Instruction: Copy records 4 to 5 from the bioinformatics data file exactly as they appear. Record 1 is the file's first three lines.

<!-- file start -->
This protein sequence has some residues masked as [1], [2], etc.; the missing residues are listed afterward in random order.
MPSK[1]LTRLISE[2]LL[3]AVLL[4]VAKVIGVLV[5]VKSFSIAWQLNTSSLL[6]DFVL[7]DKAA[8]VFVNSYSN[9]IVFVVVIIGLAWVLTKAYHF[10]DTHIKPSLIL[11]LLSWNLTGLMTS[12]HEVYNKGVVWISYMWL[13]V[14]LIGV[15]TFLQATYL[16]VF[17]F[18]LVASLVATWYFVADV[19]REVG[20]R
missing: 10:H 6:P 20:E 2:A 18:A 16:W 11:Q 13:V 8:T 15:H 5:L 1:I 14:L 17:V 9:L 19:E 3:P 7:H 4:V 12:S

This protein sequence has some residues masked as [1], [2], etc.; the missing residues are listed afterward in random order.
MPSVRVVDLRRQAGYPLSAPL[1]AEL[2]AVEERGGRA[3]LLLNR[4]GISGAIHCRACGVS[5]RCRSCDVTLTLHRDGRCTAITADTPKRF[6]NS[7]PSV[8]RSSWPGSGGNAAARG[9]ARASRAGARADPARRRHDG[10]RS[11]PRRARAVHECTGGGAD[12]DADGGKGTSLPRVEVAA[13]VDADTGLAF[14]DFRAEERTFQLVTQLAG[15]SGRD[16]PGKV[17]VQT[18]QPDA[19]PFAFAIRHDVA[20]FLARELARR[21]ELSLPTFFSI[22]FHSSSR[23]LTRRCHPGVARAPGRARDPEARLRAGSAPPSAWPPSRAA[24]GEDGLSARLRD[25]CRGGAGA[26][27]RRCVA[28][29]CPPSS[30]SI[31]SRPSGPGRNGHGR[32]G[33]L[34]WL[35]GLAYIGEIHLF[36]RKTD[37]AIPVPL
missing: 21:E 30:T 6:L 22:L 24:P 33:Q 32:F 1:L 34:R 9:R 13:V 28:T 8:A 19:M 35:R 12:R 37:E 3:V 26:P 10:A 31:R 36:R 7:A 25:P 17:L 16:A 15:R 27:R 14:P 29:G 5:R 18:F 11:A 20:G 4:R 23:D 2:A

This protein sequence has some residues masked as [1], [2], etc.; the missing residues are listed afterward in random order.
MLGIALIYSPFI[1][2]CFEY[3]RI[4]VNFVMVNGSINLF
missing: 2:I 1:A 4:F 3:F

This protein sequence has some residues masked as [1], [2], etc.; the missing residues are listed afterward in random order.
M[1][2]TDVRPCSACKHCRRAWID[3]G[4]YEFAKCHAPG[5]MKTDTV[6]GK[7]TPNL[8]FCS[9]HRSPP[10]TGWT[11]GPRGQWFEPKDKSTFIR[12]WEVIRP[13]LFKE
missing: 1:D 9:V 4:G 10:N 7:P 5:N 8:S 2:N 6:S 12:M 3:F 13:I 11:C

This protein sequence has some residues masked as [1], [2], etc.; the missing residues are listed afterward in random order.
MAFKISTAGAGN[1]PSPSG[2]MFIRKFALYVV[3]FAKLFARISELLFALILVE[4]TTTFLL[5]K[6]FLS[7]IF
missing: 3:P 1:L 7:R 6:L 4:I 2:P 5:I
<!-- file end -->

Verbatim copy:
This protein sequence has some residues masked as [1], [2], etc.; the missing residues are listed afterward in random order.
M[1][2]TDVRPCSACKHCRRAWID[3]G[4]YEFAKCHAPG[5]MKTDTV[6]GK[7]TPNL[8]FCS[9]HRSPP[10]TGWT[11]GPRGQWFEPKDKSTFIR[12]WEVIRP[13]LFKE
missing: 1:D 9:V 4:G 10:N 7:P 5:N 8:S 2:N 6:S 12:M 3:F 13:I 11:C

This protein sequence has some residues masked as [1], [2], etc.; the missing residues are listed afterward in random order.
MAFKISTAGAGN[1]PSPSG[2]MFIRKFALYVV[3]FAKLFARISELLFALILVE[4]TTTFLL[5]K[6]FLS[7]IF
missing: 3:P 1:L 7:R 6:L 4:I 2:P 5:I